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MARATHON OIL: When Wasting Resources is Better for the Bottom Line

Monday, Oct. 21, 2013

1,500 fires are burning bright in North Dakota. The culprit? The intentional burning of natural gas. In a process called “flaring,” oil companies burn the natural gas that rises up in the process of drilling for oil. Relative to oil, natural gas is a cheap commodity, resulting in the oil companies not having an economic incentive to build the necessary pipelines to make use of the natural gas. While the process inflicts less environmental harm than simply releasing the gas, flaring produces climate-warming carbon dioxide into the atmosphere. The practice is expanding rapidly, and today, the value of flared gas in North Dakota has reached approximately $100 million a month. Do businesses have an ethical obligation to make use of all available resources, even if it hurts their bottom line?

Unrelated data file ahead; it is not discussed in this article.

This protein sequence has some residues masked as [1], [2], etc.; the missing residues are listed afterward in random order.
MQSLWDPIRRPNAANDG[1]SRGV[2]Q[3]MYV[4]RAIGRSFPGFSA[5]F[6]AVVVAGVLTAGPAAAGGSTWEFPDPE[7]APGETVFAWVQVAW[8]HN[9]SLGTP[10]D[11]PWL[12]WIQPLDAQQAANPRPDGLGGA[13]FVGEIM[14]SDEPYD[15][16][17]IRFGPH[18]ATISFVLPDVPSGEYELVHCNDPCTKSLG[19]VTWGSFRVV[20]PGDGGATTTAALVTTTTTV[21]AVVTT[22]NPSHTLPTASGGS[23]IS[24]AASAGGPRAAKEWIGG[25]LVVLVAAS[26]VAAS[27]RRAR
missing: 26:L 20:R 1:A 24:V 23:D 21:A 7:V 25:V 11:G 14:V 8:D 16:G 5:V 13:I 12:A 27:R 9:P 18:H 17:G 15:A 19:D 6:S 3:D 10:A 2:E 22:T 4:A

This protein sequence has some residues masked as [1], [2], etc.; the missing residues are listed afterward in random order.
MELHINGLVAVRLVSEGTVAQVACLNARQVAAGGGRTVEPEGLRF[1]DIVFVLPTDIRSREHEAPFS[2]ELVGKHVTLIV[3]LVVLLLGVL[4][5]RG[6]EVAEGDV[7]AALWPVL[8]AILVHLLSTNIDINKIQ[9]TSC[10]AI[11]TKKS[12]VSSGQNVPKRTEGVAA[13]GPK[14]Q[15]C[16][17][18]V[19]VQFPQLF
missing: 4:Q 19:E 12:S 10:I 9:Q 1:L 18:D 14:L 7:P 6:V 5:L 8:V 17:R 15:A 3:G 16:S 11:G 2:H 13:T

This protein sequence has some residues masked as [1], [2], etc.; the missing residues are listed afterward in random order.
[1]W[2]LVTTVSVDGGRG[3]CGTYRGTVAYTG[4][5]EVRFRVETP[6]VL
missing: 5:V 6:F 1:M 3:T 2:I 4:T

Patrick: Corporate social responsibility is a hot topic, but is still coming to terms with implementation concerns in light of corporate fiduciary duties. Under our current system, expecting corporations to intentionally take losses is equivalent to stretching them in opposite directions. For now, the solution is to artificially create the economic incentive for sustainable business practices; whether that be landowners taking a hard line on making use of natural gas when negotiating, or government subsidies for the pipelines necessary to transport the natural gas. Of course sustainable business is the desired endpoint: it’s just a question of how we get there.

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